I’ve had to say that phrase quite a lot over the past couple of years.
Whilst my son attended nursery school the possibility was raised that he may be on the Autistic Spectrum. He had advanced verbal skills but other traits suggested that he may have ASD. As time progressed it became more evident that he was “probably on the spectrum” and so we entered the “assessment process”.
As a teacher of many years, I had a professional awareness of ASD and had received regular LEA Autism awareness training – but naturally as a new parent of a “probably Autistic” child – I zealously researched the condition with a new perspective and motivation.
After months of research and seminars – two realities hit home profoundly:
1)Teachers working within mainstream schools often hold antiquated ideas and perceptions of Autism which often alienate and marginalise children on the Spectrum.
2) I was “probably Autistic” too.
The first reality was heart breaking.
I had previously worked in SEND play schemes and as a teacher in mainstream settings, I had received regular ASD awareness training. I had even been fortunate to work in a school with a dedicated unit which focused on Holistic Creative Therapy services for students with neurological and mental health needs – yet even then my perception of ASD had been shaped by the stereotypical “Rain Man” who lacked emotional connection, verbal skills and desired solitude tropes.
Only in my research did I discover the diversity and nuances of the ASD spectrum. Like a rainbow, the spectrum has many shades and colours creating a Kaleidoscope of stories and experiences. But a myriad of presentations is difficult to identify in a classroom settling, particularly when teacher bias obscures objectivity, and so many students with ASD are vulnerable to exclusion, being labelled “badly behaved”, or socially excluded as having “problems at home”. It is no surprise that mental health issues and depression rates are so high for people on the spectrum. In many ways the mainstream school system is a parent’s worse nightmare for an Autistic child.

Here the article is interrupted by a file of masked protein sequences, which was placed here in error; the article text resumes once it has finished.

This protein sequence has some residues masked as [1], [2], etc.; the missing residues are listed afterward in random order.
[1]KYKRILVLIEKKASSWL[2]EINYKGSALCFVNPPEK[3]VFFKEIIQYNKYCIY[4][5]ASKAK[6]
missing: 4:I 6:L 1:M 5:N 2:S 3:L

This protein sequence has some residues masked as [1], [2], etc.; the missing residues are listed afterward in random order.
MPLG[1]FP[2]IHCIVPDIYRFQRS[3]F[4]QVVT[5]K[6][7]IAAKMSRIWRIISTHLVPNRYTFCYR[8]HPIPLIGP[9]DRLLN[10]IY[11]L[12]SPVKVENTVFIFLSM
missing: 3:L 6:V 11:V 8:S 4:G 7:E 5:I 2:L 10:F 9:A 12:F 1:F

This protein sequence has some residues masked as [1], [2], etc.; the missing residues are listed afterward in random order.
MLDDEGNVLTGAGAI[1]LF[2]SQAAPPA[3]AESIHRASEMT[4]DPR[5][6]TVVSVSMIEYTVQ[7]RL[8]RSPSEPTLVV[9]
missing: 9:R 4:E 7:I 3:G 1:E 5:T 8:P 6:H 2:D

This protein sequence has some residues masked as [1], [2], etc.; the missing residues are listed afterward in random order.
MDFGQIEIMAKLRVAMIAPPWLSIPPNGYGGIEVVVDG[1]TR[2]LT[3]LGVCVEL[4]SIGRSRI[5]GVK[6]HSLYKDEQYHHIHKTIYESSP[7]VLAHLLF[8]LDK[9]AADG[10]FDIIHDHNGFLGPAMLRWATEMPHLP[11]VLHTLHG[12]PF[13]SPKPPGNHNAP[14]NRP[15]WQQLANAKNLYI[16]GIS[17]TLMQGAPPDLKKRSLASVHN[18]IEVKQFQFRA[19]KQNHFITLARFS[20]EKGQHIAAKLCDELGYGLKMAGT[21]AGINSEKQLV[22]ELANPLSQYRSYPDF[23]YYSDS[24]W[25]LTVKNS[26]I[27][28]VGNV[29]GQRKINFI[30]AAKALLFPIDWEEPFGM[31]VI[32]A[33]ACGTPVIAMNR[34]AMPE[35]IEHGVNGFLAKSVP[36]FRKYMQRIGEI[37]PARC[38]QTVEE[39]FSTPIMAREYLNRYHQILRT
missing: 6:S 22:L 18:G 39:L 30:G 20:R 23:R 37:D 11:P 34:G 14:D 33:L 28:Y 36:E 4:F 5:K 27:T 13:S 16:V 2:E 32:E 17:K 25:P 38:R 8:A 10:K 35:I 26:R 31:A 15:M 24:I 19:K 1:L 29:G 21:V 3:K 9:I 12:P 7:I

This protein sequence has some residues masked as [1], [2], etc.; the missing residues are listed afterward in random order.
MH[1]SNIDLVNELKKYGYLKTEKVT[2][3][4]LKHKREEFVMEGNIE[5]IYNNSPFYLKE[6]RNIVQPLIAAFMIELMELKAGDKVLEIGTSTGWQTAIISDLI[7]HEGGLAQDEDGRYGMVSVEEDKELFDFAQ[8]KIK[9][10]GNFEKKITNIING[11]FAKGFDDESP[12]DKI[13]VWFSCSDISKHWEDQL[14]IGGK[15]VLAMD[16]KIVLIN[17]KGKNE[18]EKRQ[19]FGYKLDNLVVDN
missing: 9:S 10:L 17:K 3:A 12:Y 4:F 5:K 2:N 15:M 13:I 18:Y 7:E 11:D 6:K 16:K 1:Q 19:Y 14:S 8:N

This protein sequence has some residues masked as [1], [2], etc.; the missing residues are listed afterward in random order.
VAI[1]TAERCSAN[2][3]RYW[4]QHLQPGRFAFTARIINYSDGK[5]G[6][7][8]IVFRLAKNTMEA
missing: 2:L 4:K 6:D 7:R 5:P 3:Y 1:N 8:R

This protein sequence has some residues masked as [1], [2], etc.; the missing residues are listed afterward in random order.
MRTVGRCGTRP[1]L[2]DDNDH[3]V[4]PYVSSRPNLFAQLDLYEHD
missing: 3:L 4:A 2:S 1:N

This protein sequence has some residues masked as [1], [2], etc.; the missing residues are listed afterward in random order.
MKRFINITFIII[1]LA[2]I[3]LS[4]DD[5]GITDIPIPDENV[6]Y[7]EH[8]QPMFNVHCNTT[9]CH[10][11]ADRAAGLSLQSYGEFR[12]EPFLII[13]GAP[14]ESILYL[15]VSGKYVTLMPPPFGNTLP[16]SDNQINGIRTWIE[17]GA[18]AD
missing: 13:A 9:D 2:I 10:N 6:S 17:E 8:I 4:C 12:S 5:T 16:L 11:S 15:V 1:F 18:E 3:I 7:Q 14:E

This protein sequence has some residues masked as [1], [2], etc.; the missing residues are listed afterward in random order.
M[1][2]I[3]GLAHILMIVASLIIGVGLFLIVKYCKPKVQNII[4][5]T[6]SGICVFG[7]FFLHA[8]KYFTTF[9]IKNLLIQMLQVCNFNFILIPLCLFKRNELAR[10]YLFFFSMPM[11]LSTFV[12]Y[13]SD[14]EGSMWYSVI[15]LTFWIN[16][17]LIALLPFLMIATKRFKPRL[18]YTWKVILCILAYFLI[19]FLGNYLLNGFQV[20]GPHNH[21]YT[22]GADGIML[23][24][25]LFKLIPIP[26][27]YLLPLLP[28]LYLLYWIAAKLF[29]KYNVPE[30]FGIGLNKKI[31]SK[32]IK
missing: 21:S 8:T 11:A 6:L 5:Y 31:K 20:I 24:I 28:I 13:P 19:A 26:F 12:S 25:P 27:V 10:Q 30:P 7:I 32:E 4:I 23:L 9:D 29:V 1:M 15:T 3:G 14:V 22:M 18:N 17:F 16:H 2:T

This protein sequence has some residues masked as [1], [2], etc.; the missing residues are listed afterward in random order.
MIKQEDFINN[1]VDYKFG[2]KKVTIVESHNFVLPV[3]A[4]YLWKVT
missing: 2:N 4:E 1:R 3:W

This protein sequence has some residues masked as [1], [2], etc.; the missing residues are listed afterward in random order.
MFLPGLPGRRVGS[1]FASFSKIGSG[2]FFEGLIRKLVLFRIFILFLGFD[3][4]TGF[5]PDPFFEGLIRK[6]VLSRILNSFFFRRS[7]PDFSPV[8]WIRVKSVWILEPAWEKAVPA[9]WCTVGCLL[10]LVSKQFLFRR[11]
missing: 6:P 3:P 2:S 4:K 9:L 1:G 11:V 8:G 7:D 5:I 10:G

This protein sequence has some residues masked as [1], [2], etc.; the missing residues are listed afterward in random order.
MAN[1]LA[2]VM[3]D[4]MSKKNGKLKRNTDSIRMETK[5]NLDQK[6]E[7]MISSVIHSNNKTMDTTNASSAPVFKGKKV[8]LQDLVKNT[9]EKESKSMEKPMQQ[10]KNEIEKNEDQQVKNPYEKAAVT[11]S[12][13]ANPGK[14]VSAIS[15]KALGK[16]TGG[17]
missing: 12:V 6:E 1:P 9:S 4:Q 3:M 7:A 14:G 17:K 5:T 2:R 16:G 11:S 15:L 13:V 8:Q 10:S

The second revelation was actually life affirming.
Watching BBC’s Our-family-and-autism, I became engrossed by the mother’s realisation that she was probably autistic. As she speaks of her three autistic children she explains to the camera “They are a lot like me”. A moment of hesitation and a look of revelation crosses her face as she seems to make the connection between her own experiences and that of her children . After being prompted on the show to take an AQ test and consult with an ASD specialist, she is later diagnosed with Autism.
Although autism is predominantly diagnosed in childhood, increasing numbers of adults are finding out that they too have autism. Just as Christine McGuiness did in the documentary, other celebrities including Chris Packham and Melanie Sykes have publicly shared their diagnosis, truths and experiences.
Reading their stories and experiences felt very close to home. From being called “a little odd – a free spirit -different – or beautifully eccentric” to memory issues or rearranging furniture to their optimum position, or just not quite getting the social cues – it was all so relatable that I decided to take an AQ test and the results…. “probably Autistic”.
And just like in each of the stories of adults grapping with the possibility of being Autistic – a sense of relief and understanding came with the revelation. It finally all made sense. More so for me, the ability to be able to truly understand what my son experiences and have authentic conversations with him means that he is not alone – and that is the biggest joy that a mother could hope for.
Autism currently affects 1–2% of the UK population – that is 1 per 100 children and 2 per 100 adults
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